"We know we've got some work to be ready for next season, whenever that may be," Wilson said, "but while our results for the year aren't where we needed them to be or want them to be, I was pleased to see some of the overall play improved over the last half of the year. I thought more often than not we were playing the game the right way ... I thought we played as a team with identity and structure more so in the second part of the year."

The coaching change didn't produce immediate improvement, but San Jose eventually found a more consistent game with Boughner at the helm. The Sharks went 14-20-3 after the coaching switch, and they likely would have been even more competitive if not for severe injuries to several key players.

"I think Bougie and his staff did a lot of good things," Wilson continued. "They were certainly hamstrung with many of our top players out at times, it was almost like a patchwork lineup. But the things we were looking for, I thought were addressed. Bougie and I have talked a lot about just clarifying how we want to play, and ultimately, getting your team to commit to playing the right way for longer periods of time, regardless of your talent level. 

"So, he and I will go through this process. We'll keep those discussions in private, but I think there's no doubt the things that I talked about that improved as the year went on ... Bougie and his staff deserve a lot of credit."

That would seem to be an odd amount of praise for someone Wilson doesn't plan to bring back -- if that indeed is that case. Wilson went as far as to admit Boughner has a significant advantage over other potential candidates.

"Does Bob know our group and have the upper hand in this process? Absolutely," he said. "But I think you have to be thorough in this process."

Indeed, it sounds like Boughner already has a leg up on the potential competition. Still, Wilson knows he wouldn't be doing his job if he was limiting the scope in any way.

"You're always looking for ways to improve your hockey team," Wilson explained. "Whether it be player-wise, staff-wise ... our list of things that we need to address is pretty extensive. You use this time wisely, and you have to explore those things.

"My responsibility is to put the best group together to help us get to the next level, but there's no doubt that those guys are all valuable people to this organization. But are we excluding adding other people? Absolutely not. ... Missing the playoffs is not something we take lightly, and we will explore every area -- players, coaching staff, additional people -- to make this a better hockey team."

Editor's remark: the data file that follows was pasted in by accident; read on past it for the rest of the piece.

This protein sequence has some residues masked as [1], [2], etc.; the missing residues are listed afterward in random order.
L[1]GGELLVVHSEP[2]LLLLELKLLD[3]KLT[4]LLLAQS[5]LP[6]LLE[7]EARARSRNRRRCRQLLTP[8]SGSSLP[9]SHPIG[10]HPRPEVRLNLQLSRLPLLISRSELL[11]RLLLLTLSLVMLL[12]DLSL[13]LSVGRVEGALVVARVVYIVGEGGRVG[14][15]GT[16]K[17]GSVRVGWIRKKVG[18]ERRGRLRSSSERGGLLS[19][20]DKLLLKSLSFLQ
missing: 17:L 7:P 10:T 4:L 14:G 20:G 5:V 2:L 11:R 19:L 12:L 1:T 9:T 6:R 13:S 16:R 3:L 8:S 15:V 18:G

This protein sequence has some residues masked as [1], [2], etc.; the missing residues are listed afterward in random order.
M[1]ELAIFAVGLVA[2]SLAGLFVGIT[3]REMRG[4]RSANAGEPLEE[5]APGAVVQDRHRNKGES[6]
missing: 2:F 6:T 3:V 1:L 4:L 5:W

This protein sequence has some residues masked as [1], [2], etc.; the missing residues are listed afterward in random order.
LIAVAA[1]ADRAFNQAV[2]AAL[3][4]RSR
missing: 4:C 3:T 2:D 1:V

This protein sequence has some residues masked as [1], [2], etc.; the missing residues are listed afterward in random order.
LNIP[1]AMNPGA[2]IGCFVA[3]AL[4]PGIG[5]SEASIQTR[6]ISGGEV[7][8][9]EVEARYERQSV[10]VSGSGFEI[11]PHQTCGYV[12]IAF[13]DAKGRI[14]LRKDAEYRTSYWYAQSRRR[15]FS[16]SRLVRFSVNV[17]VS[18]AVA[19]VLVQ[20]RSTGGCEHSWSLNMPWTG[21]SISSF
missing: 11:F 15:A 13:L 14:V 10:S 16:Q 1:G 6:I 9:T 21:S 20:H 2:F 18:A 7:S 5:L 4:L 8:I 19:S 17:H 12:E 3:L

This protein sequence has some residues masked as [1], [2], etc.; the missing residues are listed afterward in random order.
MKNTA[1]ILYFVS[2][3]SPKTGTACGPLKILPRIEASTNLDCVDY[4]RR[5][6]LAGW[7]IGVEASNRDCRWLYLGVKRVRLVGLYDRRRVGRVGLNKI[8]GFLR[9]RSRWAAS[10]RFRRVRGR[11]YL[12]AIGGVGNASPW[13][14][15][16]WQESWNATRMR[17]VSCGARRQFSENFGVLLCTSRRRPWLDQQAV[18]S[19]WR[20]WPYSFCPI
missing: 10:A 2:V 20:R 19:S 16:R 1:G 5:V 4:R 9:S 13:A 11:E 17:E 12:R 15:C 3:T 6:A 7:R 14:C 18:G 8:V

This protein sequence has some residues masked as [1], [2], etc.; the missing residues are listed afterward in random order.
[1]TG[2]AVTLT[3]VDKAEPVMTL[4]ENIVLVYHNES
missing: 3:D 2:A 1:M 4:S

[RELATED: Sharks get great injury news on Couture, Hertl and Karlsson]

It's going to be an extremely important -- albeit unprecedented -- offseason for San Jose.

There is a lot of work to be done to get the Sharks back to a level of contention, and deciding on who will be behind the bench certainly ranks near the top of the list.

Sharks' injured stars expected to make full recovery by training camp

Sharks' injured stars expected to make full recovery by training camp

It has been nearly three full months since the last time Logan Couture, Tomas Hertl and Erik Karlsson all played in the same game for the Sharks.

Couture scored with precisely one minute remaining in regulation on Jan. 5 to give San Jose a commanding two-goal lead on the road against the Washington Capitals. In what would turn out to be arguably the most crushing loss of their season, the Sharks proceeded to give up two goals over the final minute before losing 5-4 in overtime.

That was the insult. Next came the injury.

In the second period of San Jose's next game on Jan. 7 against the St. Louis Blues, Couture took an awkward fall into the end boards and emerged with a fractured ankle. He would miss the next 17 games while recovering. By the time he returned to the lineup on Feb. 25, both Hertl and Karlsson's seasons had already ended.